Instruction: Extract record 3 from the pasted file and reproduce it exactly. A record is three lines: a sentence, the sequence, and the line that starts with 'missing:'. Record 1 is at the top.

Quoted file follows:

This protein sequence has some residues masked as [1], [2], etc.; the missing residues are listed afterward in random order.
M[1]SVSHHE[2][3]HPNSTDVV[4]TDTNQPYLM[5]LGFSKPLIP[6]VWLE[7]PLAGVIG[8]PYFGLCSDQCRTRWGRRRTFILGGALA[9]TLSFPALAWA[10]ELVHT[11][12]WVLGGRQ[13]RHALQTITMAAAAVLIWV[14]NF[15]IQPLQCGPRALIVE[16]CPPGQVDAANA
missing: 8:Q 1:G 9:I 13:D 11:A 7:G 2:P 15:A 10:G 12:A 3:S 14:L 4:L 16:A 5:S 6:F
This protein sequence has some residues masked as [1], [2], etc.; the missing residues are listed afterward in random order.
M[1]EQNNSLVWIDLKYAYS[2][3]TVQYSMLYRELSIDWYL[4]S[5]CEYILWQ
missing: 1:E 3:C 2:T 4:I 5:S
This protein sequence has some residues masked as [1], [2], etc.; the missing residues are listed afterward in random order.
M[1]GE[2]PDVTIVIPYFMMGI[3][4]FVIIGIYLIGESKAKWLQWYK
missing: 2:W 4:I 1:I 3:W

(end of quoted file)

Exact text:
This protein sequence has some residues masked as [1], [2], etc.; the missing residues are listed afterward in random order.
M[1]GE[2]PDVTIVIPYFMMGI[3][4]FVIIGIYLIGESKAKWLQWYK
missing: 2:W 4:I 1:I 3:W